Video’s Great, But Having a Strategy is Better

If you think you are ready to explore online video campaigns, you’re not alone. Everyone believes it’s an advertising vehicle that users will respond to. Reinforcing statistics about the format’s effectiveness and its ability to grab users’ attention make this marketing forum extremely attractive. However before broaching video, make sure it makes sense in grand advertising scheme of things. I cannot overstress the importance of developing a strategic plan for an online video campaign, and here is why:

The online marketing space is driven by fads. Decisions to employ advertising mediums like social networks, microblogs, and online video are oftentimes sparked by what other brands are doing — not necessarily what’s right for an individual company. While it’s certainly important to be aware of the competition, brands must take their own clientele, brand, resources, and business plan into account when planning an online marketing campaign.

I still come across video campaigns that seem like they were created just for the sake of using online video. This can be a great disservice to advertisers because as users turn to this format more frequently, they will start to turn a blind eye to irrelevant ads. It doesn’t matter if video components are being posted on an aggregator or used in an on-page ad; marketers must scrutinize an online video as they would any other marketing component, and make sure that it complements other online and offline efforts.

What a Strategy Should Look Like

A coherent, cohesive strategy pulls together business objectives and marketing capabilities to create a campaign that means something to users. There is no cookie-cutter strategy for online video. But every campaign needs a strategy if it is to be successful. A well thought out plan of attack will drive creative direction, supporting SEO (define) efforts and overall direction of the video content.

Some Challenges

Marketers must decide several things before embarking on a campaign. Some variables include video length, forums used, how to relate to users, tone of voice, and so on. These smaller decisions come together to reinforce a brand’s online personality. An important aspect of a video strategy is to keep it user-centric as opposed to focusing on a product. Above all, advertisers should take extra steps to ensure that the message fits the medium. Do not use video when another format will do.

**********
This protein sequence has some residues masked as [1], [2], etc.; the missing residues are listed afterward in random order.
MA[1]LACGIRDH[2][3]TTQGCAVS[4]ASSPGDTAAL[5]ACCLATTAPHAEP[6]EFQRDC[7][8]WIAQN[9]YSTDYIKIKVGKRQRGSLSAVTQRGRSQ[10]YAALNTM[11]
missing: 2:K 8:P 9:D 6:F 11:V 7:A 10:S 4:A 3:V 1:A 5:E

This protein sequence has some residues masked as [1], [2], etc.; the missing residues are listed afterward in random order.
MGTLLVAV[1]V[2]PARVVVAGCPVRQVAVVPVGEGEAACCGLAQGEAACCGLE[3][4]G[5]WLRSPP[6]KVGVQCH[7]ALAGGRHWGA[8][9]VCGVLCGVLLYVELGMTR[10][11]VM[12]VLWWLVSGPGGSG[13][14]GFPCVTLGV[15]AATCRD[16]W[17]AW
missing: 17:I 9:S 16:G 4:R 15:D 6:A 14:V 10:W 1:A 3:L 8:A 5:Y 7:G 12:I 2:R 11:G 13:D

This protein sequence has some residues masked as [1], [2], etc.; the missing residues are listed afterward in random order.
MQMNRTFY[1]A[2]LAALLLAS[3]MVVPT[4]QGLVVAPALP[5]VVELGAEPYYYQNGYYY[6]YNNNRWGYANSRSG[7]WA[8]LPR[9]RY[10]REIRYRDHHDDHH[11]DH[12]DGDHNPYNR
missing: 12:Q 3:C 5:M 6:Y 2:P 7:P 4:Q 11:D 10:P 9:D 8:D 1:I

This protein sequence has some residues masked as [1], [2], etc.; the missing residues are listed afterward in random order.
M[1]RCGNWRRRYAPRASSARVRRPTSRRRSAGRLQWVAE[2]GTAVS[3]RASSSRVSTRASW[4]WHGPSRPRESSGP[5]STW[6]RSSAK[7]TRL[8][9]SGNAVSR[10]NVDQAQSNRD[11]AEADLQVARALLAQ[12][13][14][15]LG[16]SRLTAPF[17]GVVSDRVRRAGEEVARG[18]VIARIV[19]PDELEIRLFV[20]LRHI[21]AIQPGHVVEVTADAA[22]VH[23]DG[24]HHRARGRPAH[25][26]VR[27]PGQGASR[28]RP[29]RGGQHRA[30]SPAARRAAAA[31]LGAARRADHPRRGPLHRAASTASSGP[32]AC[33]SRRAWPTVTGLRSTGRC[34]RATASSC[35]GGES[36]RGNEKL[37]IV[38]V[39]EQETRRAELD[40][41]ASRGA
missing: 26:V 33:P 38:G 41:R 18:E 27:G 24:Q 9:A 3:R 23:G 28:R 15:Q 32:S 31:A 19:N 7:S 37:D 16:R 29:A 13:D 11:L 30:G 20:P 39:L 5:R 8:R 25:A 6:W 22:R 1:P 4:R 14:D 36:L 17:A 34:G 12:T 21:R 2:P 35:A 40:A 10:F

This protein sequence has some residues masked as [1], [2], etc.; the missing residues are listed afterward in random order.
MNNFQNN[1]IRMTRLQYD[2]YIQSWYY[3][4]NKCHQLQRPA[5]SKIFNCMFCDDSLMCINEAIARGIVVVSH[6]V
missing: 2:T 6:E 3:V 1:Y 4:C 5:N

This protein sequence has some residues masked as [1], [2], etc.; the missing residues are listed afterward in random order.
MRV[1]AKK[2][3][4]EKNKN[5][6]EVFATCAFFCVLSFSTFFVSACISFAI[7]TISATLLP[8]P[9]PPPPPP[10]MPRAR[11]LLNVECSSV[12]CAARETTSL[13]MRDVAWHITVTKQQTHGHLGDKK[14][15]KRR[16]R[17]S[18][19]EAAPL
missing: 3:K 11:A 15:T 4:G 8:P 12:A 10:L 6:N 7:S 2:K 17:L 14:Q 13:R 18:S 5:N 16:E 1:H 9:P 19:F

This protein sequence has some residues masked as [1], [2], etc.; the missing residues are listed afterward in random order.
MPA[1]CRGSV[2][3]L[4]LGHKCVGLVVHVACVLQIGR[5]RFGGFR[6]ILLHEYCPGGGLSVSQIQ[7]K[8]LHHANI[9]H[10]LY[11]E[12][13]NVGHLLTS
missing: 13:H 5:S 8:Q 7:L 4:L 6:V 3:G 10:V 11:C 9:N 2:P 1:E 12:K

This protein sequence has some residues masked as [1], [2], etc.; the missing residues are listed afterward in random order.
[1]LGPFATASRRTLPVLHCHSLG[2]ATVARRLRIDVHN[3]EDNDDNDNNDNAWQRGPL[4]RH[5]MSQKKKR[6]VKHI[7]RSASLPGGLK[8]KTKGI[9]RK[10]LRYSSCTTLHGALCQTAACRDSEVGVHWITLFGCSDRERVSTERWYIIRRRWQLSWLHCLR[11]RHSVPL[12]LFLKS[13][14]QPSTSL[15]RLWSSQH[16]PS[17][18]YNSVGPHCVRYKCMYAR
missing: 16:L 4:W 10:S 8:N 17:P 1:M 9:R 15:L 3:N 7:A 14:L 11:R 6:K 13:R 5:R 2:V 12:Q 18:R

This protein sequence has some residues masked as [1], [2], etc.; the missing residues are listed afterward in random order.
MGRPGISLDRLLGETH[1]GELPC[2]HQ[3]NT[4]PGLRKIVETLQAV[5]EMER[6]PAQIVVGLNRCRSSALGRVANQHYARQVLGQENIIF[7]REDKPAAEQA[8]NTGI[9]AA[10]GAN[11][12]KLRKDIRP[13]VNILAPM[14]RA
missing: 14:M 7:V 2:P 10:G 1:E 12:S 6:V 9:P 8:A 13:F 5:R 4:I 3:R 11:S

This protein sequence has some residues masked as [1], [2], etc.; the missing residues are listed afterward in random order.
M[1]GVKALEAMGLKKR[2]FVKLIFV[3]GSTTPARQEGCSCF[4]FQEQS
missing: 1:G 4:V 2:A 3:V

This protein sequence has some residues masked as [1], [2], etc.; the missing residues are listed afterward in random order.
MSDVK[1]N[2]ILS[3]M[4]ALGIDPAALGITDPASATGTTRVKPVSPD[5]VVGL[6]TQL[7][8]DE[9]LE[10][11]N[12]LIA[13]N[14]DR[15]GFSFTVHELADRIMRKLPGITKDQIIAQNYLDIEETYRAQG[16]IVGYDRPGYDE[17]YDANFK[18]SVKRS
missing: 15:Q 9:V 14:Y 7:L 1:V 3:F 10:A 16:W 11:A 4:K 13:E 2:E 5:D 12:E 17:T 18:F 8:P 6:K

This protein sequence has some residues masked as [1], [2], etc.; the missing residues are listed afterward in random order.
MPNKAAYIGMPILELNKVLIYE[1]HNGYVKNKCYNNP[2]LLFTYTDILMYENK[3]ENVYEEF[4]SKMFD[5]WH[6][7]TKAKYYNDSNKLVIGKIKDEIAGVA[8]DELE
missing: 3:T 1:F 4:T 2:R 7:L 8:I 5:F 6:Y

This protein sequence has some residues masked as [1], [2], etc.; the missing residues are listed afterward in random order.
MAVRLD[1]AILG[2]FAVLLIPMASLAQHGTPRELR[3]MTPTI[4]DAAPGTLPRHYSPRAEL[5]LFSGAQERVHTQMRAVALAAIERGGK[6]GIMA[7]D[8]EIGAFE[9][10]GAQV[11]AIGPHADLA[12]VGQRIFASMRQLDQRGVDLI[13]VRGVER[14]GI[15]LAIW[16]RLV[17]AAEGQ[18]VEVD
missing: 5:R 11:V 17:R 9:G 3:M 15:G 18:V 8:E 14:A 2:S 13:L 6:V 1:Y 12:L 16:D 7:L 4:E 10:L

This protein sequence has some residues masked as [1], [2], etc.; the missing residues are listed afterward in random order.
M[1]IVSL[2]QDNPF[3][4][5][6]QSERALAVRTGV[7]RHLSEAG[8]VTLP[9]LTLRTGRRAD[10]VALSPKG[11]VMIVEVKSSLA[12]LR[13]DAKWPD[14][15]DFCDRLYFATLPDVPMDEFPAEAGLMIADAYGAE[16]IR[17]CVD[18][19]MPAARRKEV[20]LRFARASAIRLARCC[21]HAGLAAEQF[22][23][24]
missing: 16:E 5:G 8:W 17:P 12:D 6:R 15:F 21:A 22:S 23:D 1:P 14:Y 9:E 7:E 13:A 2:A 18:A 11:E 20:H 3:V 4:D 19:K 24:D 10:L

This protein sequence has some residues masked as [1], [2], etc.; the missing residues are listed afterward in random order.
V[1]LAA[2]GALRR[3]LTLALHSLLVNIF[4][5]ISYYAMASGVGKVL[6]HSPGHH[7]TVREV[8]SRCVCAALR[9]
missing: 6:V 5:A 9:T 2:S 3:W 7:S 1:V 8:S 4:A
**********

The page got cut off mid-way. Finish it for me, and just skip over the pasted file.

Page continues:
Once it’s decided that video is the appropriate advertising route, marketers must think like users (not advertisers) when determining a video’s length, where it makes the most sense to place ads, and which users should be targeted. Creating video campaigns isn’t an inexpensive undertaking, so taking these extra steps during the planning phases will appease viewers and help increase a clients’ return on investment. Another reason that online video plans must be well thought out is that the content can be used in other non-promotional formats like video case studies.


It’s no surprise that advertisers have jumped on the online video bandwagon. Video ads can be effective, trackable, attention grabbing, and something new and different. Especially if it is used in combination with other marketing formats, online video can be a major player in a multiplatform campaign. What’s exciting is that there’s still room for improvement too. Only a small percentage of online users have turned to online video in lieu of traditional, offline outlets. eMarketer reports that just 11 percent of the online video audience watches fewer programs on the TV and 10 percent frequent the movies less often because they watch videos online. These percentages will continue to increase as publishers and advertisers experiment with the optimal way to approach the medium. Additionally on the marketing side and as the industry refines video metrics and analytics framework, advertisers will continue to accumulate user information to help serve ever more relevant ads.

In the end, video is great, but strategy is better.

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